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The revolution will be televised: Anthony Davis goes for 59 and 20, showing the way to the future

Some sports moments are special not just because of the excellence they carry, but because you know that a sport is evolving before your very eyes.

What Anthony Davis did on Sunday afternoon inside The Palace of Auburn Hills rates as that kind of moment in the life of professional basketball.

If the Golden State Warriors are revolutionizing the way the NBA operates as a whole — embracing the three-point shot in ways that Larry Bird and Magic Johnson never imagined in the 1980s — Anthony Davis is transforming the way big-man basketball is played.

We could look back in 10 years and remember the day we first saw the future: February 21, 2016.

59 and 20.

This is a moment to remember for one of the game’s most luminous talents… who is not yet 23 years old.

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The month of February has been kind to Davis. The third-year star for the New Orleans Pelicans is averaging 27.1 points, 7.9 rebounds, and 2 assists in 36 minutes per game this month. He is also shooting 53.2 percent from the field. Davis also had an amazing All-Star Game, in which he threw down highlight-reel dunks and scored 24 points in 15 minutes.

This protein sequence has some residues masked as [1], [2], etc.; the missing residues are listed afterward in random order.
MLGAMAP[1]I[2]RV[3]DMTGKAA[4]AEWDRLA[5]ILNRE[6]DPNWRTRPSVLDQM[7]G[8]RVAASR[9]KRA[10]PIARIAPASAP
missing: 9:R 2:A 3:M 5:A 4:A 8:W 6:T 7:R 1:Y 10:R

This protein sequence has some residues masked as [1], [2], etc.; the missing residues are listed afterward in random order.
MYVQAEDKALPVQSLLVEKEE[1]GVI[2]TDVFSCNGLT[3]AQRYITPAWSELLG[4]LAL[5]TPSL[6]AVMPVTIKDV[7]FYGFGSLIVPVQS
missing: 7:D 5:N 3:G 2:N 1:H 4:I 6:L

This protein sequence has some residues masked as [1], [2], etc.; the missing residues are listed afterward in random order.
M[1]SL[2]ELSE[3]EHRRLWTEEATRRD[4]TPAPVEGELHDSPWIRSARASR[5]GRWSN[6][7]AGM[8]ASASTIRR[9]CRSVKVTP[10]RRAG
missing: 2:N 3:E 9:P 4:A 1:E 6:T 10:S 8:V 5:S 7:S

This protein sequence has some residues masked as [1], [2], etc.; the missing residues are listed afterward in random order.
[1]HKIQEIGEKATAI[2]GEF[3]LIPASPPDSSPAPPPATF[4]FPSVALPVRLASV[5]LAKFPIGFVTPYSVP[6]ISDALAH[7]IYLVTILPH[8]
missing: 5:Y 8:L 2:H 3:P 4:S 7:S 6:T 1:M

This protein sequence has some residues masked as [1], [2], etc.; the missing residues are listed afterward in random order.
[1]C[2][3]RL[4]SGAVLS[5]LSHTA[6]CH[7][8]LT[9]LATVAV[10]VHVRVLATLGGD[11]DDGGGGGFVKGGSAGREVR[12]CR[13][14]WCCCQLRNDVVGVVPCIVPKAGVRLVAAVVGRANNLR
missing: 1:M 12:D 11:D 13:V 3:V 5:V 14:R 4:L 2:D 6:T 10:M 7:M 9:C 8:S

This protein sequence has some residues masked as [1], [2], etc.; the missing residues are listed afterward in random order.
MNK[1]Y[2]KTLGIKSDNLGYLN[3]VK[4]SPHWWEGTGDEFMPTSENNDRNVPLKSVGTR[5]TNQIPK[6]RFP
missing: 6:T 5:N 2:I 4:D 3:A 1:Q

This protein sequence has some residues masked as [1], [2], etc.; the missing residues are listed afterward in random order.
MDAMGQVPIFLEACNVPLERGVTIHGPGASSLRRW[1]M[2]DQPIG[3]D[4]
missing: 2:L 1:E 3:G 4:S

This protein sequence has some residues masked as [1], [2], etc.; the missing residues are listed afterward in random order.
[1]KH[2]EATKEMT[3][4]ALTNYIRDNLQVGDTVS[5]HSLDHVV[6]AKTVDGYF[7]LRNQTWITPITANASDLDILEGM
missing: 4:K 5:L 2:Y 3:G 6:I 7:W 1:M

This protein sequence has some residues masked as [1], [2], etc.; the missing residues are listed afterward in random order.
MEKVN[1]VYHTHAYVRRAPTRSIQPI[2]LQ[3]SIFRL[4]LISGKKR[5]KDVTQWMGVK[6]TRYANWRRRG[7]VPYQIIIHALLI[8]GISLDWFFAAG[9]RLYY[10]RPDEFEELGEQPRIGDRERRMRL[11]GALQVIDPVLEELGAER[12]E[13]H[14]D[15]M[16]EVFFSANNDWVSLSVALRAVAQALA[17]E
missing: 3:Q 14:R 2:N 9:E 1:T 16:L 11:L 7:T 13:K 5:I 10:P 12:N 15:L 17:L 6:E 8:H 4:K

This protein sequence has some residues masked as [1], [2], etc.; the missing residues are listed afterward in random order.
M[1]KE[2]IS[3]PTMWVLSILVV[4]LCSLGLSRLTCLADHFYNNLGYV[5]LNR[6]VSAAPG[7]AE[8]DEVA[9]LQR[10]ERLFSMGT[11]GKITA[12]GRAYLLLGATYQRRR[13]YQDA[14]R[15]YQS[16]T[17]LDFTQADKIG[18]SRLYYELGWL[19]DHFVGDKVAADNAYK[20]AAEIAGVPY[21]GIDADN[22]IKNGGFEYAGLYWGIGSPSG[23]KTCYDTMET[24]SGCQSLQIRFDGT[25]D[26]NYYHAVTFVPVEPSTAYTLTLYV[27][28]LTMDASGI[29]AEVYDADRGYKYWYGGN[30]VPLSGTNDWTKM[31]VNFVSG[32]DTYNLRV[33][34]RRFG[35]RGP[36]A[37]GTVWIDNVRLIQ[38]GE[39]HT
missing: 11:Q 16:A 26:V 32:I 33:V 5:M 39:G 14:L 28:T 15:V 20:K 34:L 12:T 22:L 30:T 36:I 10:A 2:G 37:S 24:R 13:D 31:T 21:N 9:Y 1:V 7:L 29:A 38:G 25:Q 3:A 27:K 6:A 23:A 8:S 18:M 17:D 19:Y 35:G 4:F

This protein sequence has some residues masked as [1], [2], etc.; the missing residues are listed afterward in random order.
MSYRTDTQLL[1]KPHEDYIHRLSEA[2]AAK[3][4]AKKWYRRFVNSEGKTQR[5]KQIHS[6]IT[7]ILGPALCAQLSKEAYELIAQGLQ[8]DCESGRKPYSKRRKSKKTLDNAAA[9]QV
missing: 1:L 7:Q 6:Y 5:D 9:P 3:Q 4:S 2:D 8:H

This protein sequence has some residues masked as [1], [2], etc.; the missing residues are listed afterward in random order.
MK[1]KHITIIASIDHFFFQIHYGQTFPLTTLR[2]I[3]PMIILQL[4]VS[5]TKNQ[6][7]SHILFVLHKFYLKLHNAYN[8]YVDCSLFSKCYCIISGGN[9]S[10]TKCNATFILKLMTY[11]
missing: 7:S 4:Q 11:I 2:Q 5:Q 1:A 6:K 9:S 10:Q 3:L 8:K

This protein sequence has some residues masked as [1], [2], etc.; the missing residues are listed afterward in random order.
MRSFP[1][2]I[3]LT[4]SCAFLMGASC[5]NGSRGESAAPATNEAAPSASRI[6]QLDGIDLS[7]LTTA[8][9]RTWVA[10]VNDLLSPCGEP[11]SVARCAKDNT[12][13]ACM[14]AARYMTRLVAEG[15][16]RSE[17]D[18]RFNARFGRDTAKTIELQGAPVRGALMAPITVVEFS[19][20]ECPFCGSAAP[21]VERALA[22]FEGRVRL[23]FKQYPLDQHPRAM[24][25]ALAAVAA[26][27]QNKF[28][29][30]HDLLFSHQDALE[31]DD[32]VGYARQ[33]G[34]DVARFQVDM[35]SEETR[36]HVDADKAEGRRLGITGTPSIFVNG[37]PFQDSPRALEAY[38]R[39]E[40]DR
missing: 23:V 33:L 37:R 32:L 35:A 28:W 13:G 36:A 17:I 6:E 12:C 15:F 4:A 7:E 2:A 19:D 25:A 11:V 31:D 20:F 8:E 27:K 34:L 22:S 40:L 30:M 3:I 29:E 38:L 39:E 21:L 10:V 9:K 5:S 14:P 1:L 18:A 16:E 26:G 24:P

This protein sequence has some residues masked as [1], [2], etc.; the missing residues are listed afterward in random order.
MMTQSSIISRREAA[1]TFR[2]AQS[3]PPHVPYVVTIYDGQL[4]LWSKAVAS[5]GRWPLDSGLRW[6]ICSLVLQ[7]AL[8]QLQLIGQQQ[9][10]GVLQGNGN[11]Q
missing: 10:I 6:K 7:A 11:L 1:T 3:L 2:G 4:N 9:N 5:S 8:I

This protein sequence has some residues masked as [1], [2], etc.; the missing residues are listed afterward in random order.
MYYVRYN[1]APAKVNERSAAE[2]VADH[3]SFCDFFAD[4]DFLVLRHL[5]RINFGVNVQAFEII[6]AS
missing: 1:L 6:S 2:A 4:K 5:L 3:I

The feel-good vibes of the All-Star Game carried over to the Pelicans’ first game after the break against Jahlil Okafor and the Philadelphia 76ers. Davis showed the Sixers why he is one of the game’s dominant big men, scoring 34 points in 38 minutes, while converting 16-of-20 shots from the free throw line to lead New Orleans to a 121-114 victory.

If Friday night was the appetizer for Davis’ second half of the season, Sunday afternoon was the main course.

Davis dominated the Detroit Pistons to the tune of a career-high 59 points, on 24-of-34 from the field, leading the Pelicans to their second straight victory. In the process of scoring a NBA-high 59 points, he also grabbed 20 rebounds.

Against the Pistons, Davis proved to the NBA that the center position is not dead; he showed that it is being revolutionized. We all have seen what the Golden State Warriors have done by playing small, featuring Draymond Green at the 5. It’s a deadly lineup that most teams cannot match because they play with a traditional center. Saturday night, the Los Angeles Clippers were the latest team which failed to take advantage of the matchup between their traditional big man — DeAndre Jordan — and Green, who remains a constant puzzle to the Warriors’ opponents. In that sense, the center position is being redefined. However, that’s a team-concept version of how to re-imagine the 5 in the modern NBA.

Under Draymond Green’s former assistant coach, Alvin Gentry, we’re seeing the center position undergo a transformation in a more individual way.